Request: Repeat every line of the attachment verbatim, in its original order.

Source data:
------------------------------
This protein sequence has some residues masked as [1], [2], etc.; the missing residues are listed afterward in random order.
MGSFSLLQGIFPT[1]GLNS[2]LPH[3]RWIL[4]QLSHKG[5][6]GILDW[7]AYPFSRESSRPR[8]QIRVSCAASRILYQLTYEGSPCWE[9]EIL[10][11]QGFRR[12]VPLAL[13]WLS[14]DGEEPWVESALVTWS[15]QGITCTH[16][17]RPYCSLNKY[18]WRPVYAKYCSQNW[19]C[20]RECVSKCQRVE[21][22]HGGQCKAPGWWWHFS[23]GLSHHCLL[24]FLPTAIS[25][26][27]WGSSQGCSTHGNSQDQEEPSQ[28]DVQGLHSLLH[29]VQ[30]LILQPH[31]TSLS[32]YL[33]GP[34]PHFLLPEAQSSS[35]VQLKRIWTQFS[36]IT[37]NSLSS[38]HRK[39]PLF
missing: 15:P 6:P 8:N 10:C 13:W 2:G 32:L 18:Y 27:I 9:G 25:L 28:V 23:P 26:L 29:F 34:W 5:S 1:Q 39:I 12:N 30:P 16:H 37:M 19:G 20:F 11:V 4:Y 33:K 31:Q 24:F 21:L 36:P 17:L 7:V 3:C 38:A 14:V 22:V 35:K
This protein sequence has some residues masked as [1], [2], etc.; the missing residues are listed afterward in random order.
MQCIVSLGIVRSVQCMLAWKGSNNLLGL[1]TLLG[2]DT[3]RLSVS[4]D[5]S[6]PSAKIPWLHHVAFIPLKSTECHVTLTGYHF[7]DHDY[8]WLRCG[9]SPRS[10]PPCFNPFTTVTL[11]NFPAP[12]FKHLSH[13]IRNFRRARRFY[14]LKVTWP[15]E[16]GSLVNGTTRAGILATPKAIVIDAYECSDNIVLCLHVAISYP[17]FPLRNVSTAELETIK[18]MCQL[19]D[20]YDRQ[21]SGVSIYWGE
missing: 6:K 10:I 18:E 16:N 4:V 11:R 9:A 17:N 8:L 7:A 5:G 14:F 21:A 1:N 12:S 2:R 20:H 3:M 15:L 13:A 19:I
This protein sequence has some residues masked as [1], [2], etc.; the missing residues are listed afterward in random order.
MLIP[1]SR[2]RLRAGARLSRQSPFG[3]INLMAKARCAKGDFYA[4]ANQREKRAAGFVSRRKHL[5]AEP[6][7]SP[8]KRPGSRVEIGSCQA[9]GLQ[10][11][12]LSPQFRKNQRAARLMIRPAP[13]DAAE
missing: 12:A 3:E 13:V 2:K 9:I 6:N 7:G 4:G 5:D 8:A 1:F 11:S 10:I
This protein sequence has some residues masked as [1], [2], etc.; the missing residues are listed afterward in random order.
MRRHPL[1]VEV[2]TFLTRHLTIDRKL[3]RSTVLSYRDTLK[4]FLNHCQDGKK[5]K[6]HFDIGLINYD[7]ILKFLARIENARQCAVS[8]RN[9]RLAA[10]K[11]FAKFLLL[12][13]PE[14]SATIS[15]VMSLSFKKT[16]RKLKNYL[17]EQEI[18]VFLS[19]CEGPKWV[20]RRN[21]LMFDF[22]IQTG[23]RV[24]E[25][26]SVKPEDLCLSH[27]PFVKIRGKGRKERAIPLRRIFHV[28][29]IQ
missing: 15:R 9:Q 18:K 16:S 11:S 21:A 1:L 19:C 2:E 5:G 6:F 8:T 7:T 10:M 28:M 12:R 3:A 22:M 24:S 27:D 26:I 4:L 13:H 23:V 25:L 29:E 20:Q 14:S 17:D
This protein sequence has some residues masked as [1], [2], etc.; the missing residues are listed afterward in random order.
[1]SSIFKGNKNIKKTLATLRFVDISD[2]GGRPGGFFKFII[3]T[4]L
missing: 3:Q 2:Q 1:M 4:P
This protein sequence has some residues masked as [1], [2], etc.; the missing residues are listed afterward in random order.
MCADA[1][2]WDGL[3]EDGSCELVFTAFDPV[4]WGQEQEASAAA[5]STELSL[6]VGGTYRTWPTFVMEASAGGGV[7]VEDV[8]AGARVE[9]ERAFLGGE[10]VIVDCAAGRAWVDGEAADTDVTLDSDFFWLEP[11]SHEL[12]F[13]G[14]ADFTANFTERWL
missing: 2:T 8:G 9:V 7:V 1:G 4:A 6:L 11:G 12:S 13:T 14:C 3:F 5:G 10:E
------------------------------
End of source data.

This protein sequence has some residues masked as [1], [2], etc.; the missing residues are listed afterward in random order.
MGSFSLLQGIFPT[1]GLNS[2]LPH[3]RWIL[4]QLSHKG[5][6]GILDW[7]AYPFSRESSRPR[8]QIRVSCAASRILYQLTYEGSPCWE[9]EIL[10][11]QGFRR[12]VPLAL[13]WLS[14]DGEEPWVESALVTWS[15]QGITCTH[16][17]RPYCSLNKY[18]WRPVYAKYCSQNW[19]C[20]RECVSKCQRVE[21][22]HGGQCKAPGWWWHFS[23]GLSHHCLL[24]FLPTAIS[25][26][27]WGSSQGCSTHGNSQDQEEPSQ[28]DVQGLHSLLH[29]VQ[30]LILQPH[31]TSLS[32]YL[33]GP[34]PHFLLPEAQSSS[35]VQLKRIWTQFS[36]IT[37]NSLSS[38]HRK[39]PLF
missing: 15:P 6:P 8:N 10:C 13:W 2:G 32:L 18:Y 27:I 9:G 25:L 28:V 23:P 26:L 29:F 34:W 5:S 1:Q 39:I 12:N 30:P 16:H 37:M 19:G 20:F 11:V 4:Y 33:K 31:Q 24:F 21:L 36:P 17:L 7:V 3:C 38:A 14:V 22:V 35:K
This protein sequence has some residues masked as [1], [2], etc.; the missing residues are listed afterward in random order.
MQCIVSLGIVRSVQCMLAWKGSNNLLGL[1]TLLG[2]DT[3]RLSVS[4]D[5]S[6]PSAKIPWLHHVAFIPLKSTECHVTLTGYHF[7]DHDY[8]WLRCG[9]SPRS[10]PPCFNPFTTVTL[11]NFPAP[12]FKHLSH[13]IRNFRRARRFY[14]LKVTWP[15]E[16]GSLVNGTTRAGILATPKAIVIDAYECSDNIVLCLHVAISYP[17]FPLRNVSTAELETIK[18]MCQL[19]D[20]YDRQ[21]SGVSIYWGE
missing: 6:K 10:I 18:E 16:N 4:V 11:R 9:A 17:N 8:L 7:A 5:G 14:F 21:A 1:N 12:S 2:R 20:H 3:M 15:L 13:A 19:I
This protein sequence has some residues masked as [1], [2], etc.; the missing residues are listed afterward in random order.
MLIP[1]SR[2]RLRAGARLSRQSPFG[3]INLMAKARCAKGDFYA[4]ANQREKRAAGFVSRRKHL[5]AEP[6][7]SP[8]KRPGSRVEIGSCQA[9]GLQ[10][11][12]LSPQFRKNQRAARLMIRPAP[13]DAAE
missing: 12:A 3:E 13:V 2:K 9:I 6:N 7:G 4:G 5:D 8:A 1:F 11:S 10:I
This protein sequence has some residues masked as [1], [2], etc.; the missing residues are listed afterward in random order.
MRRHPL[1]VEV[2]TFLTRHLTIDRKL[3]RSTVLSYRDTLK[4]FLNHCQDGKK[5]K[6]HFDIGLINYD[7]ILKFLARIENARQCAVS[8]RN[9]RLAA[10]K[11]FAKFLLL[12][13]PE[14]SATIS[15]VMSLSFKKT[16]RKLKNYL[17]EQEI[18]VFLS[19]CEGPKWV[20]RRN[21]LMFDF[22]IQTG[23]RV[24]E[25][26]SVKPEDLCLSH[27]PFVKIRGKGRKERAIPLRRIFHV[28][29]IQ
missing: 15:R 9:Q 18:K 16:S 11:S 21:A 1:L 19:C 2:E 5:G 6:F 8:T 7:T 10:M 28:M 12:R 3:A 22:M 24:S 27:D 26:I 4:L 13:H 23:V 25:L 29:E 20:Q 14:S 17:D
This protein sequence has some residues masked as [1], [2], etc.; the missing residues are listed afterward in random order.
[1]SSIFKGNKNIKKTLATLRFVDISD[2]GGRPGGFFKFII[3]T[4]L
missing: 3:Q 2:Q 1:M 4:P
This protein sequence has some residues masked as [1], [2], etc.; the missing residues are listed afterward in random order.
MCADA[1][2]WDGL[3]EDGSCELVFTAFDPV[4]WGQEQEASAAA[5]STELSL[6]VGGTYRTWPTFVMEASAGGGV[7]VEDV[8]AGARVE[9]ERAFLGGE[10]VIVDCAAGRAWVDGEAADTDVTLDSDFFWLEP[11]SHEL[12]F[13]G[14]ADFTANFTERWL
missing: 2:T 8:G 9:V 7:V 1:G 4:A 6:L 11:G 12:S 13:T 14:C 3:F 5:G 10:E